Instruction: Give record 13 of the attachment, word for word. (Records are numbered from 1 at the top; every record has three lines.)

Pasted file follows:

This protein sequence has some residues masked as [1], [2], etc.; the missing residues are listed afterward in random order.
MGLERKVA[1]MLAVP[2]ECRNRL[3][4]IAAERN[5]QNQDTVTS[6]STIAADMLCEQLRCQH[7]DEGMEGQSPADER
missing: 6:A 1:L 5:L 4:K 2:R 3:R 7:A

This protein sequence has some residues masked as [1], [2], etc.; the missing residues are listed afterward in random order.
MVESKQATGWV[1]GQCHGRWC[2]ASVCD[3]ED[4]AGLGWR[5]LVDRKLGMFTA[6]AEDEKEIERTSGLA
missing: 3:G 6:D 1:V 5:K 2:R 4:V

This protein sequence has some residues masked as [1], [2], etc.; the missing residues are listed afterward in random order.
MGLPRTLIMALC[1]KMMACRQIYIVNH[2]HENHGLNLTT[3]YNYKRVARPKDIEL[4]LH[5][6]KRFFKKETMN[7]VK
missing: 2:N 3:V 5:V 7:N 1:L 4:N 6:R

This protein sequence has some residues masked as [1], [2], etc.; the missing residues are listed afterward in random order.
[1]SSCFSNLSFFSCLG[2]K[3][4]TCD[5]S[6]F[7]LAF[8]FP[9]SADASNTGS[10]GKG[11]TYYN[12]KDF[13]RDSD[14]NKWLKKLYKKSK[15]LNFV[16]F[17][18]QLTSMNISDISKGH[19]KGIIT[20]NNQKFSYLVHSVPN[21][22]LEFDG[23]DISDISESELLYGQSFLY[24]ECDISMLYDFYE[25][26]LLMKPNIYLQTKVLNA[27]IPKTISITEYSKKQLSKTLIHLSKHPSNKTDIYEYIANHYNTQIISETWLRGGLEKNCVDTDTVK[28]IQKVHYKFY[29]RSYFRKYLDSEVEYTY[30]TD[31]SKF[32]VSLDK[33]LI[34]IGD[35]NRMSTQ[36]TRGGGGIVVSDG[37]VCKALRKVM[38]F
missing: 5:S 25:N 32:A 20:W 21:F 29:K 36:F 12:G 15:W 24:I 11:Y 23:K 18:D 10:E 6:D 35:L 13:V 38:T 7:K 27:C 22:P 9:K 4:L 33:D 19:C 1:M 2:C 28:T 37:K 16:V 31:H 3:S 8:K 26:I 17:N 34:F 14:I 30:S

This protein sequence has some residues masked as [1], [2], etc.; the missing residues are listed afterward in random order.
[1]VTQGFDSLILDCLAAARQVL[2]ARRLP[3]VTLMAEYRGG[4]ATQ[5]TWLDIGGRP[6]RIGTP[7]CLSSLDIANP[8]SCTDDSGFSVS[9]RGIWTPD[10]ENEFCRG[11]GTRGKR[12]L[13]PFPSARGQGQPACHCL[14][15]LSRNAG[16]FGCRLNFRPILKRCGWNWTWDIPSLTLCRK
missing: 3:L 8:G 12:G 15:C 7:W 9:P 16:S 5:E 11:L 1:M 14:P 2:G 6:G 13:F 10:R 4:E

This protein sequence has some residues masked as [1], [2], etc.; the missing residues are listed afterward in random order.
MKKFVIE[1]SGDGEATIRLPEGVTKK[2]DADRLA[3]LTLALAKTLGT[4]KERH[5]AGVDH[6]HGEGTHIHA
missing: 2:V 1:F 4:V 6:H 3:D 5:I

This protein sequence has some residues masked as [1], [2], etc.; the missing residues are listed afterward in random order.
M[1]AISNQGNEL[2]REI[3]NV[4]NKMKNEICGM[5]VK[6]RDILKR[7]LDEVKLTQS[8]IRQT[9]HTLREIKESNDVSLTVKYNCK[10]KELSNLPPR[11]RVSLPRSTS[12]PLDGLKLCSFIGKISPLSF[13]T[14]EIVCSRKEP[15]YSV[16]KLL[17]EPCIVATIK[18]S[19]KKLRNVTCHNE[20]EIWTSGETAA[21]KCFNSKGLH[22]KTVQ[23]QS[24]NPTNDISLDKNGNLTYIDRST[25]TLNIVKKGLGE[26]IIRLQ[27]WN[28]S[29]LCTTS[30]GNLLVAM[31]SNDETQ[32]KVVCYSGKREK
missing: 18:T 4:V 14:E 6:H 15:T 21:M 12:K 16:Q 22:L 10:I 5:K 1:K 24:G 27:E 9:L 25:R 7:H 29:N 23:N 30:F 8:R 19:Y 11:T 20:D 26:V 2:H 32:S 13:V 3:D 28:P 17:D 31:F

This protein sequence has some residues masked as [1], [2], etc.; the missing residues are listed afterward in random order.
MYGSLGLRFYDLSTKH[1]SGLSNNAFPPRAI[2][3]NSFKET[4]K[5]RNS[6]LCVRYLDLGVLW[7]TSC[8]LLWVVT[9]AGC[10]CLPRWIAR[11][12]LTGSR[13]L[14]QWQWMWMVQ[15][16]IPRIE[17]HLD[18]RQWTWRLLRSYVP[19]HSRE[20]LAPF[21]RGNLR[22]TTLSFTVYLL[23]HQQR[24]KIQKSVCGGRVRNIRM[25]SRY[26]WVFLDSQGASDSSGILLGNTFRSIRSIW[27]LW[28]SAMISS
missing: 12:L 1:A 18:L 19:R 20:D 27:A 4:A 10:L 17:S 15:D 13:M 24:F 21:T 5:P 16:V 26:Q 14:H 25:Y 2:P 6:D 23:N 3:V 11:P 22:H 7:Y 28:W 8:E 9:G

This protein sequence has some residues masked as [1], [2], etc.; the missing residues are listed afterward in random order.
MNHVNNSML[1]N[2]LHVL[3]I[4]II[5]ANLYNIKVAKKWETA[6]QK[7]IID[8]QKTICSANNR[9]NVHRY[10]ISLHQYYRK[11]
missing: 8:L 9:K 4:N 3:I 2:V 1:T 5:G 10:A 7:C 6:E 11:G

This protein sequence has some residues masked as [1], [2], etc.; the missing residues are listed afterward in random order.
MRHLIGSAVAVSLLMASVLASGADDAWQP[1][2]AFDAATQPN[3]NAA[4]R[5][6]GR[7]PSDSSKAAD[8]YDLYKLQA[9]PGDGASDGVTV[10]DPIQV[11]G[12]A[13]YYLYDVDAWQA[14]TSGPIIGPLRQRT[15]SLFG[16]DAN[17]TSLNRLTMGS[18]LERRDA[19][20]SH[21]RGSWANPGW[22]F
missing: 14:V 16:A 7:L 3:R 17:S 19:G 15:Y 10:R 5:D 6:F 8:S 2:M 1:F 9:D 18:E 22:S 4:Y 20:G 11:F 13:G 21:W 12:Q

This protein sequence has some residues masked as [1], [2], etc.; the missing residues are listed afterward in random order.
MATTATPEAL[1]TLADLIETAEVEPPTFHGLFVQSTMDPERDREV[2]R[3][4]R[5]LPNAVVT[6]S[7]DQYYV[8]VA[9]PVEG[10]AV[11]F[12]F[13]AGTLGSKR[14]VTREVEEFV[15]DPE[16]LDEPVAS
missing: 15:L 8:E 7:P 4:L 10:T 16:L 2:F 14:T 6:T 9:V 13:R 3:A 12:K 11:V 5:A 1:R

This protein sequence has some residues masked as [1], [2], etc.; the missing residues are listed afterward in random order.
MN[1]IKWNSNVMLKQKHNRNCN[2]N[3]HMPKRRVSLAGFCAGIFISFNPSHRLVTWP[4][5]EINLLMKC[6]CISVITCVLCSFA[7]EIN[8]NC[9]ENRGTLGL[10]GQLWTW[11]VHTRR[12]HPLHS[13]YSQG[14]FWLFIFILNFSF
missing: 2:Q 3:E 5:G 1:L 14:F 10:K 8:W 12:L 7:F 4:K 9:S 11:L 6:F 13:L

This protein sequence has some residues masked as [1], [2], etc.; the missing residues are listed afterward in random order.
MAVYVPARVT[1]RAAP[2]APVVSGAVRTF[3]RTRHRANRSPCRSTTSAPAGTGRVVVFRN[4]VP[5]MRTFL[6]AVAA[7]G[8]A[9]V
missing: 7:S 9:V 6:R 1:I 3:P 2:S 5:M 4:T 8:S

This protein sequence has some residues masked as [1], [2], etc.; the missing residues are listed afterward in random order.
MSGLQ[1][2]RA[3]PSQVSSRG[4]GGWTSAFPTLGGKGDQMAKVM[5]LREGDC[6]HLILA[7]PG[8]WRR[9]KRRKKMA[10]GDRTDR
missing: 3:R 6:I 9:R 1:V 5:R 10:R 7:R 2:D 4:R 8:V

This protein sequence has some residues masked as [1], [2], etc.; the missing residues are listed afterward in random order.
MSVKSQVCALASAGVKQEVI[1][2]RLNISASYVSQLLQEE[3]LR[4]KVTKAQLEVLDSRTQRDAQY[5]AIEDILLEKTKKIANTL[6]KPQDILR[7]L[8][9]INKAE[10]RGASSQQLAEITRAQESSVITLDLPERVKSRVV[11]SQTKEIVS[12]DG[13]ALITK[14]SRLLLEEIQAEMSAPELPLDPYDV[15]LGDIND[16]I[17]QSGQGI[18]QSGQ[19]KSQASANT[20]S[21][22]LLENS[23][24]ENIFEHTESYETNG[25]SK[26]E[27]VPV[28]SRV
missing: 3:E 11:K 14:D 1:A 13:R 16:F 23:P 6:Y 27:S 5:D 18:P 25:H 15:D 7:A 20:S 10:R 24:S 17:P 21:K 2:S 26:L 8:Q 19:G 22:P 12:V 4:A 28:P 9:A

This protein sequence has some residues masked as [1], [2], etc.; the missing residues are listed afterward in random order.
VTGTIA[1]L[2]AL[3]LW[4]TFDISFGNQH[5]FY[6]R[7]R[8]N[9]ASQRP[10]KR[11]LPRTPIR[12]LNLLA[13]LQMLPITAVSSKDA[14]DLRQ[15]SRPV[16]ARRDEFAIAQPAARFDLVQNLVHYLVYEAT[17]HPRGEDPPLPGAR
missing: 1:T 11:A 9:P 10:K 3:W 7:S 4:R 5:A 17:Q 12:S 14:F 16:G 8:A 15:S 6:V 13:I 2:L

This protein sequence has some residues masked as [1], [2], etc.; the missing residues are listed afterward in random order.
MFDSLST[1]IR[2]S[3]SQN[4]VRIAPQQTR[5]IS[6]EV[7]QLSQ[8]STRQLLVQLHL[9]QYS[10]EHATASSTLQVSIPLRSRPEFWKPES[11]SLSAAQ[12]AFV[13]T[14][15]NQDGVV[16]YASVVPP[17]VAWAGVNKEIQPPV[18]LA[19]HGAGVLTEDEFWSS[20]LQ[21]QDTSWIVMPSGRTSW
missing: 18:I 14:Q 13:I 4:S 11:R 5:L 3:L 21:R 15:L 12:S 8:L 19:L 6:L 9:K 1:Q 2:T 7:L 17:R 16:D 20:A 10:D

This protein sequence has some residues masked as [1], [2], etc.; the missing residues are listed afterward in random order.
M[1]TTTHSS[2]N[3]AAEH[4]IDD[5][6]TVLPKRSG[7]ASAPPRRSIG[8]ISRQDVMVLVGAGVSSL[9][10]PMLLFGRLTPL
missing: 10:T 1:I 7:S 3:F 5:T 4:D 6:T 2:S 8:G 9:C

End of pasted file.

This protein sequence has some residues masked as [1], [2], etc.; the missing residues are listed afterward in random order.
MAVYVPARVT[1]RAAP[2]APVVSGAVRTF[3]RTRHRANRSPCRSTTSAPAGTGRVVVFRN[4]VP[5]MRTFL[6]AVAA[7]G[8]A[9]V
missing: 7:S 9:V 6:R 1:I 3:P 2:S 5:M 4:T 8:S